Small Business Valuation and Its Benefits
If you watch the TV show Shark Tank, you often see business owners who lack an understanding about small business valuation. It is estimated that over 80% of small businesses have no financial estimate as to what their business is worth, nor do business owners seem to care. This is like me asking you how much money you have in the bank and you have no idea what I am asking you. You would not run your personal financial life this way; so why would you run your business with no understanding of the value.
So why should small business owners care about valuation? The answer is simple: The personal wealth of every small business owner is directly linked to the valuation of their business. If you expect to be worth a million dollars, then you better have a business that has a valuation of one million dollars. This is important because at some point every small business owner must retire and your retirement is based on the value of your business. Consider the fact that 70% of private companies in the United States will be put up for sale by 2030 and according to the National Federation of Independent Business, only 30% of all businesses that are put up for sale are sold. This is because most small business owners never pay attention to the valuation of their businesses.
Where does valuation come from? Valuation gets assigned based on the benefit stream of your business. The most common benefit stream is Earnings Before Interest Taxes Depreciation and Amortization or EBITDA for short. When you go to sell your company and retire from your business, you will sell your company for a multiple of your EBITDA. The bigger the company, the higher the multiple and the higher the valuation. The key is to get the multiple up which will increase your valuation. This requires an aggressive growth strategy linked to the valuation of your business.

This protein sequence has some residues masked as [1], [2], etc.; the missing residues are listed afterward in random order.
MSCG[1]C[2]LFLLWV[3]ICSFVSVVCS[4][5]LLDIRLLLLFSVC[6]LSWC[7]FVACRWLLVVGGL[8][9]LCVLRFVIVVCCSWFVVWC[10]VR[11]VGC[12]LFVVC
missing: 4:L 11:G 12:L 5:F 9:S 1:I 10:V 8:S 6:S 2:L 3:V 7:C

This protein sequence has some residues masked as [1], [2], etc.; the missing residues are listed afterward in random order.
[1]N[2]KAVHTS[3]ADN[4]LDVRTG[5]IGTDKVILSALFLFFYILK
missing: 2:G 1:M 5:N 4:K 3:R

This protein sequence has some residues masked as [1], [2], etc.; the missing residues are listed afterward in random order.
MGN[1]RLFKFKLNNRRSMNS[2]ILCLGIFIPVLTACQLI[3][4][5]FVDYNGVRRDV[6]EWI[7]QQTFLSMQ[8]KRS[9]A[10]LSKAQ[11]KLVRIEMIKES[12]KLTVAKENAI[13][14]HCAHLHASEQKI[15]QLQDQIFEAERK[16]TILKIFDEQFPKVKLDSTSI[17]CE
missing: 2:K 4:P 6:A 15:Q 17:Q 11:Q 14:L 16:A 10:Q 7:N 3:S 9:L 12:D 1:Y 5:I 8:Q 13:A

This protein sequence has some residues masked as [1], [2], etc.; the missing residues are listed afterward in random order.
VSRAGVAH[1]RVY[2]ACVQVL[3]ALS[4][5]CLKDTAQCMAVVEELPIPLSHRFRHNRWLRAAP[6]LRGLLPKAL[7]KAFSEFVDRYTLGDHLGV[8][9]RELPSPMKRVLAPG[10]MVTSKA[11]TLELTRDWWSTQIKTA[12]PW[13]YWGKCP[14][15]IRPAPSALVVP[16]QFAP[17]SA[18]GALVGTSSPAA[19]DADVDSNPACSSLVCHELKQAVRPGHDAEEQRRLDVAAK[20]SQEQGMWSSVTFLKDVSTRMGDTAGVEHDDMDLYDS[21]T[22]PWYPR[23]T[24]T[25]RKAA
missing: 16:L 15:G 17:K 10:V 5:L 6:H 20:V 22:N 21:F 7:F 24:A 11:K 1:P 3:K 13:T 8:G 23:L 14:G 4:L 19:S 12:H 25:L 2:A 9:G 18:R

The good news is that financial professionals are now offering cloud based solutions that empower any small business owner with a road-map for increasing value. The bad news is that this road-map can take five years or more to implement. Additionally, most road-maps require a strong professional team to facilitate the process. Having worked with various solutions, I would recommend small business owners consider one of two solutions:
1. Value Opportunity Profile – This is a comprehensive assessment of your business based on interviews with your management team. Specific recommendations are made on how to increase value in three phases.
2. Value Builder System – This is a 12 month program that starts with your own self-assessment, allowing you to decide if you want to embark on the program or not. Exercises are used each month to improve the valuation score of your business.
Regardless of how you get there, it is imperative for every small business owner to recognize how important valuation is to their own personal wealth. Because so few owners seem to grasp valuation and how to increase it, having a professional outside team can help. You need someone to orchestrate and facilitate the process while everyone else runs the day-to-day operations of the business.